Each year the Environmental Working Group lists the top twelve fruits and vegetables. It includes the fruits and vegetables with the highest levels of pesticide residue, also known as the “dirty dozen.” The next time you go grocery shopping, keep in mind that certain products are worth shelling out extra money to buy organic. Here’s the low-down on the ‘dirty’ list and some ‘clean’ substitutes that will help protect you and your family from pesticides.
1. Buy Organic Apples & Mangoes
Always try to buy organic apples. If you can’t find or afford organic apples, seek out locally grown apples at your farmer’s market. And wash them thoroughly. If you’re concerned about store-bought apples, slice open a fresh mango instead. Mangoes are on the Clean list. Meaning they have the lowest level of pesticides and contamination of all produce.
2. Organic strawberries
Organic fresh strawberries can be pricey, so if the cost holds you back, try selecting frozen organic strawberries instead, which are more budget-friendly. You can also consider purchasing other berries, such as blackberries, not on the “dirty” list.
3. Grapes are better if you buy organic.
Imported grapes tend to contain higher levels of pesticides than American grapes, so if cost is holding you back and non-organic is your only option, select grapes grown in the USA and wash well.
4. Buy Organic Vegetables
If the cost of organic vegetables makes you avoid them, skip the celery and opt for asparagus instead, which is on the Clean list of produce.
If you’re unable to find or purchase organic peaches, opt for another fuzzy fruit with a lower pesticide residue instead, like kiwis. Kiwis are found on the Clean list of products, and the non-organic option is a much safer bet.
Although spinach is loaded with antioxidants and iron, choosing the non-organic option may not be worth it. Instead, swap this leafy green with cabbage, which is found on the “Clean 15” list and can be as versatile as spinach in recipes and salads.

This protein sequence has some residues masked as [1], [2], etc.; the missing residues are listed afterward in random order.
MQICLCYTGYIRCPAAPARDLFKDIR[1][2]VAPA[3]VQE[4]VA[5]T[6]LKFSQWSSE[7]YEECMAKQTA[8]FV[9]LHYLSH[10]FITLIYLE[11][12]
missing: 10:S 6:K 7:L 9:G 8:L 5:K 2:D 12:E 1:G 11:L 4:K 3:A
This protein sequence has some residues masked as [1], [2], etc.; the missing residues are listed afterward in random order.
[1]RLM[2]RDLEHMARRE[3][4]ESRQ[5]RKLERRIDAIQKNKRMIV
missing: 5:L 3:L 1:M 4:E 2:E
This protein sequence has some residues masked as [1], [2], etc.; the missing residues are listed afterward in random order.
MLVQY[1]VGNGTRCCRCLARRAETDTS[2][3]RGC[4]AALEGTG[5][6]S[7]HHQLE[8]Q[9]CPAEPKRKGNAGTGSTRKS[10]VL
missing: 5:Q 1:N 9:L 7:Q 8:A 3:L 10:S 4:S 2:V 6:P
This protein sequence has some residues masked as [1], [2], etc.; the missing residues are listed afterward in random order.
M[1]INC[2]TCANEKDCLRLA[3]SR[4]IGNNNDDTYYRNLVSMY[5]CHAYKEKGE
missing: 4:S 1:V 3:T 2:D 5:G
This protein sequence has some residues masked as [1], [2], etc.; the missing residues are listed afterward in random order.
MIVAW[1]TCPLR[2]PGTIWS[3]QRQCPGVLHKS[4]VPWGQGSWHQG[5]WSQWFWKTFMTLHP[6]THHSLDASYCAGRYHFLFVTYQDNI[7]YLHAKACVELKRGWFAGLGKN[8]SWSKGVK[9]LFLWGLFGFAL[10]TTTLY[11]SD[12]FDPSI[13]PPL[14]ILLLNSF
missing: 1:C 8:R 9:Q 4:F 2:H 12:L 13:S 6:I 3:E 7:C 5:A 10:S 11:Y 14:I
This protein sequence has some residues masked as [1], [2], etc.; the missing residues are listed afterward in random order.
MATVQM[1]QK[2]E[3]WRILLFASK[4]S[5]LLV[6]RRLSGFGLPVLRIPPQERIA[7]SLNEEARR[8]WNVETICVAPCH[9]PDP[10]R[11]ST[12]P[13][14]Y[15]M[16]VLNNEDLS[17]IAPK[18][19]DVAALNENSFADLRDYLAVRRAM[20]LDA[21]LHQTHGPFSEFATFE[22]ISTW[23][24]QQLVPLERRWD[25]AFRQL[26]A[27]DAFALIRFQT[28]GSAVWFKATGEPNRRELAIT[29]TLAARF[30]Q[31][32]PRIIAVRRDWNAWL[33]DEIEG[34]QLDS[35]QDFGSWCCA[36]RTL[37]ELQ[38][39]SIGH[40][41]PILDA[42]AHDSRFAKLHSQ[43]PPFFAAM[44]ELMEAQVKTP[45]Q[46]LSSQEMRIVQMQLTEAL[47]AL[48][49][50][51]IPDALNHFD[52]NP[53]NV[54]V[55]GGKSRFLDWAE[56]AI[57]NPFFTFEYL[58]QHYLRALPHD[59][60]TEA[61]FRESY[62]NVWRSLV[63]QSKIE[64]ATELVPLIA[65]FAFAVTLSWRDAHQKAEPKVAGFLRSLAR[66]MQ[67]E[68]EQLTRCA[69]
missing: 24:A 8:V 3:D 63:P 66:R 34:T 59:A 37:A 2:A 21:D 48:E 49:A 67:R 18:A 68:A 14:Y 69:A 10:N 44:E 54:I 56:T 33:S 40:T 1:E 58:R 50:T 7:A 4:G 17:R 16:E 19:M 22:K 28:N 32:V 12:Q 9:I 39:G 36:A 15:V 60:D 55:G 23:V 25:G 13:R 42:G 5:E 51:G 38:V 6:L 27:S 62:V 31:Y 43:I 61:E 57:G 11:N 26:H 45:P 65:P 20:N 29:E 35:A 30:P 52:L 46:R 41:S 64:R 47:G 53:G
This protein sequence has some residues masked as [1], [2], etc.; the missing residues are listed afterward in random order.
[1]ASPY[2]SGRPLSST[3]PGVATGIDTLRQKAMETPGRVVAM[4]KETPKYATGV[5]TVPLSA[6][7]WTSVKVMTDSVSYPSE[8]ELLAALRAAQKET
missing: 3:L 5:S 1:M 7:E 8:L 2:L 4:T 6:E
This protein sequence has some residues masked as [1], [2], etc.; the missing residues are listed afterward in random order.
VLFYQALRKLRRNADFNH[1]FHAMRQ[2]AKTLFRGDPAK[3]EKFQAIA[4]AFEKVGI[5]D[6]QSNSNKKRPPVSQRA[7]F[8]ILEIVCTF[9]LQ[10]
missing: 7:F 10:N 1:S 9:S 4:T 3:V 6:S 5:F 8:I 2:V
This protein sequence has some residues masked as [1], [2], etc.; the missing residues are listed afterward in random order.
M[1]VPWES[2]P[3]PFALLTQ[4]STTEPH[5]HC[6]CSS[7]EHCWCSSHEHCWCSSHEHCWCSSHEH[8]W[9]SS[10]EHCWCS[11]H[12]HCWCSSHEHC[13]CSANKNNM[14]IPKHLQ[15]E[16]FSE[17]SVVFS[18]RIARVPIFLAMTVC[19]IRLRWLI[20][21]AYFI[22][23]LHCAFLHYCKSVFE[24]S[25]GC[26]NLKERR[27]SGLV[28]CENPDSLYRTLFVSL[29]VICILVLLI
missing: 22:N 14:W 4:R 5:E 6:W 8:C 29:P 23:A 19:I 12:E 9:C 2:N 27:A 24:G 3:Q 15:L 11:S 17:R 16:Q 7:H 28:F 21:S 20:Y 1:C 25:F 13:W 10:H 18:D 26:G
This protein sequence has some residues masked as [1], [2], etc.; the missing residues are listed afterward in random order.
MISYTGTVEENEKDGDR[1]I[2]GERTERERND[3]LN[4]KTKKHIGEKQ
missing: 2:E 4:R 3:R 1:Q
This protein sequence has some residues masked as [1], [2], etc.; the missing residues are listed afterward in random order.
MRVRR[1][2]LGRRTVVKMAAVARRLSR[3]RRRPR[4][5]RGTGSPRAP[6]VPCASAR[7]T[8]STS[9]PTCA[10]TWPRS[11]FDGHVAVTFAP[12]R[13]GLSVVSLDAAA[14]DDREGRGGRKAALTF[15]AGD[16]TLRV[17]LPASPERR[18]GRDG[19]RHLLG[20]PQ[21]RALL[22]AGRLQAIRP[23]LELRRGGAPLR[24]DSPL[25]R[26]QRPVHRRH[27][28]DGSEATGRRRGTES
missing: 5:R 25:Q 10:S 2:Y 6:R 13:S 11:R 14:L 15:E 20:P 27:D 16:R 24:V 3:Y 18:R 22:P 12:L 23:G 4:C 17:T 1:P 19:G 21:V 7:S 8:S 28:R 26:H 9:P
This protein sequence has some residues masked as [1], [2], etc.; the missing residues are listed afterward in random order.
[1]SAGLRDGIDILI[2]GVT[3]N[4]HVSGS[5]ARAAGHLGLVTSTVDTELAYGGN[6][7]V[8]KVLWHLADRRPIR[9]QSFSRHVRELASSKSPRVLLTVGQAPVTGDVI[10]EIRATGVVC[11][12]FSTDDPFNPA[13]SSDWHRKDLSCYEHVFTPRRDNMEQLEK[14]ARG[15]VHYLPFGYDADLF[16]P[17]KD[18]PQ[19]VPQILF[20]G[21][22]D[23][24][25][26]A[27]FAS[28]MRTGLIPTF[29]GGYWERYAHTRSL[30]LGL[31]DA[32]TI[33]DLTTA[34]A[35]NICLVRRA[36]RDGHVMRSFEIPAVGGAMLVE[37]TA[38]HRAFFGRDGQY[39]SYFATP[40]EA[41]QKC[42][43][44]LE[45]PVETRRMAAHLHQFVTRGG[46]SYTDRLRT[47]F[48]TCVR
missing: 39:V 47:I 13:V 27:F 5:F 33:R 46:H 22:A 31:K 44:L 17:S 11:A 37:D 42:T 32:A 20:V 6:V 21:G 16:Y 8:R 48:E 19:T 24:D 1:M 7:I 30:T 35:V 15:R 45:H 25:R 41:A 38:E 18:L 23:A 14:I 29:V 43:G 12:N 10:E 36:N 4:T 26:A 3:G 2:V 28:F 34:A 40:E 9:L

7. Bell peppers
Peppers tend to be highly contaminated with pesticides. But the good news is that organic options can commonly be found, and they aren’t too pricey. But if you can’t locate these peppers, look for other vegetables that can flavor recipes and salads, such as onions on the Clean list.
Organic nectarines can be difficult to find at times. Choose another sweet citrus fruit such as cantaloupe or grapefruit when organic options aren’t available. They’re both on the Clean list of produce.
Opt for organically grown cucumbers whenever possible. If you can’t find them, choose a less contaminated vegetable option such as water chestnuts, zucchini, or eggplant.
10. Buy Organic Potatoes
Organic potatoes are relatively affordable, but switch out your white potato for sweet potatoes instead if you can’t find them. Not only are sweet potatoes on the “Clean 15” list, but they’re also higher in vitamin C and carotenoids than white potatoes, and they have less of an impact on blood sugar.
Tiny tomatoes are easy to find as organic alternatives and are mostly affordable. If the cost still gets to you, look for freshly grown cherry tomatoes at your local farmer’s market—or even better, grow your own!
Always buy organic Hot peppers
Hot peppers can be good for you, but pesticide residue can negate some health benefits. Instead, look for organic whenever possible. Since you may occasionally use hot peppers in recipes, freeze your organic hot peppers to extend their shelf life to prevent costs associated with food waste.
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